The Middlesex Fells
The Fells is a 2,060 acre natural treasure, something all too rare in this urban/suburban landscape. A diverse landscape of rocky hills, meadows, wetlands, oak and hickory forests, quiet ponds, vernal pools, panoramic vistas and intriguing geological features distinguish this woodland. This range of habitat sustains a variety of wildlife including mammals such as coyote, fisher-cat, red fox, and white tail deer. Reptiles and amphibians are also resident. Birds such as scarlet tanager, eastern bluebird, hawks and many neo-tropical migrants nest, find cover and food here. A wide variety of common and rare trees, shrubs, wildflowers and insects too numerous to mention make their home in the Fells and add to the biological diversity.
The Fells has a long and varied cultural history. Native Americans hunted here for thousands of years before the colonial period when trees were harvested, animals were allowed to graze, and town lots created. Timber used by General Washington in the fortification of Dorchester Heights is believed to have been harvested from the Fells. In the 1800's, Spot Pond provided ice for worldwide export. Extensive rubber manufacturing existed at the end of the 19th century in an area called Haywardville.
The impact of 20th century man can also be seen throughout the Fells in the works of landscape architect Charles Eliot and the Olmsted Brothers firm as well as the Civilian Conservation Corps and the Work Progress Administration. Route 93 and many other roads as well as several drinking water projects have impacted the landscape. However, when you walk the many quiet hiking trails and old forest roads that wind through the reservation, you may forget that you are only a few miles from Boston. The Fells includes areas in Medford, Winchester, Stoneham, Melrose and Malden, and is easily accessible from U.S. Route 93 or Mass. Rte. 28, numerous bus lines, rapid transit and commuter rail.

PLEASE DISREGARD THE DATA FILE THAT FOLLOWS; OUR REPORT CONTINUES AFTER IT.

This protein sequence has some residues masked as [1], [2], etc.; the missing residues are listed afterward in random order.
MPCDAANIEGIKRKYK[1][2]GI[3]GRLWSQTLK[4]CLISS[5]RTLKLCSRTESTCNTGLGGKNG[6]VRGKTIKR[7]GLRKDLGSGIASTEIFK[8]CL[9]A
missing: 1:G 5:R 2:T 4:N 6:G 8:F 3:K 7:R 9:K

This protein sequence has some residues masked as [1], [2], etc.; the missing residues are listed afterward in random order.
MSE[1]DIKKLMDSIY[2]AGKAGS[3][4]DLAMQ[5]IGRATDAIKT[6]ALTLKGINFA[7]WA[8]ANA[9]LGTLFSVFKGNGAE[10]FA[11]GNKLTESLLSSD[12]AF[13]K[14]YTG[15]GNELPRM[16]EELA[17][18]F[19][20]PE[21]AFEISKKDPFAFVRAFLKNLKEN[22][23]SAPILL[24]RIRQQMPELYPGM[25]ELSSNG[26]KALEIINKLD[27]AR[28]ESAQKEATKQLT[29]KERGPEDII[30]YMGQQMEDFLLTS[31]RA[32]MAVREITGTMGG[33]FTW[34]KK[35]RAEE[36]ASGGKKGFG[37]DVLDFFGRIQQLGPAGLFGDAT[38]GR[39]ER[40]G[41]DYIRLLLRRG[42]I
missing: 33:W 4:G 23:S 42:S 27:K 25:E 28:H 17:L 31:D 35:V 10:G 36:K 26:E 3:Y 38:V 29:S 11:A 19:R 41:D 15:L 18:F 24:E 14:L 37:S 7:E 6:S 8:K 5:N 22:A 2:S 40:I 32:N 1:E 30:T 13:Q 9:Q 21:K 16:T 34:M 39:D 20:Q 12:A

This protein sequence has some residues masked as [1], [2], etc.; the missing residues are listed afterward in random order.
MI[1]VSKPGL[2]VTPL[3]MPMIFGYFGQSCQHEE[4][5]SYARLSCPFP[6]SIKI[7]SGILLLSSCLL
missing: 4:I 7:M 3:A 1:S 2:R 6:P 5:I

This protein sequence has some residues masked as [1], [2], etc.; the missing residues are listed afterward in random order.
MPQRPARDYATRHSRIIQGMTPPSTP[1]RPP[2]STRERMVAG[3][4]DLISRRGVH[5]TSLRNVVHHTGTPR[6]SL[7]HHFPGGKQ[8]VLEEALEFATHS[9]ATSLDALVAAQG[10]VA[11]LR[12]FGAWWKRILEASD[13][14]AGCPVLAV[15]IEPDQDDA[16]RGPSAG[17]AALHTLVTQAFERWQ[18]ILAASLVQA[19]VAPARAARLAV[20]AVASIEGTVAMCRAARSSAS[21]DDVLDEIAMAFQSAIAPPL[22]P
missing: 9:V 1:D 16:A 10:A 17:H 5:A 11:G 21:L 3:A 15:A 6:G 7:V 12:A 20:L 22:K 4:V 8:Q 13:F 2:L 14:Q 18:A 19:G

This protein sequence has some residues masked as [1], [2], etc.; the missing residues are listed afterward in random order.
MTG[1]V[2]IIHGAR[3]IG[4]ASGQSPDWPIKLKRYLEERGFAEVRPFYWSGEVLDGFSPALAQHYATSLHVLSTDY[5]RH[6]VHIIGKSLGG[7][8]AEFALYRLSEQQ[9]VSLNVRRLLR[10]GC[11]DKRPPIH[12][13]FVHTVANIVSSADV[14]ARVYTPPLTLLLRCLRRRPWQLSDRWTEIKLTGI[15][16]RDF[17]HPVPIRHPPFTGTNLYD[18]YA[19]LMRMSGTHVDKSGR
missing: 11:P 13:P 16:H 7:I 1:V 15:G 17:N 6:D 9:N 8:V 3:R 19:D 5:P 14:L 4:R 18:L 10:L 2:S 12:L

That's right. The Fells belongs to you, to all of us.
In a perfect world all we would have to do is enjoy the Fells knowing that its guardian, The Department of Conservation and Recreation, the DCR (formerly the MDC) is keeping the Reservation safe from misuse.
But it is not a perfect world. The Fells is being misused. And it is threatened. The guardian, despite many dedicated employees, sometimes cannot adequately cope with all the problems.
And that is why the we need your backing.
We have been fighting for years to keep the Fells as natural as it can be, often times with success.
Currently a massive redevelopment of the former hospital site on Woodland Road threatens the Fells Parkways and the Spot Pond Historic District. Substantial community support has enabled the Friends to successfully oppose the developer so far. But we are facing a well financed company determined to have its way.
Our success depends on persons like you willing to help the Friends protect your forest.
Peter Alden and class
Biodiversity Day in the Fells,Spring 2005
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The survey documents who first reported each species, whether it is there now (at least 868 are), how abundant it is, and in what parts of the Fells it can be found. Images of some of the plants seen in the Fells can be found at:
www.foundinthefells.com along with the best time of year to see them and updates about new plant species found in the Fells since the survey paper went to press.
Order your copy of this 80 page comprehensive survey of the plants of the Fells by sending a check for $10 to Friends of the Fells, 235 West Foster Street, Melrose MA, 02176.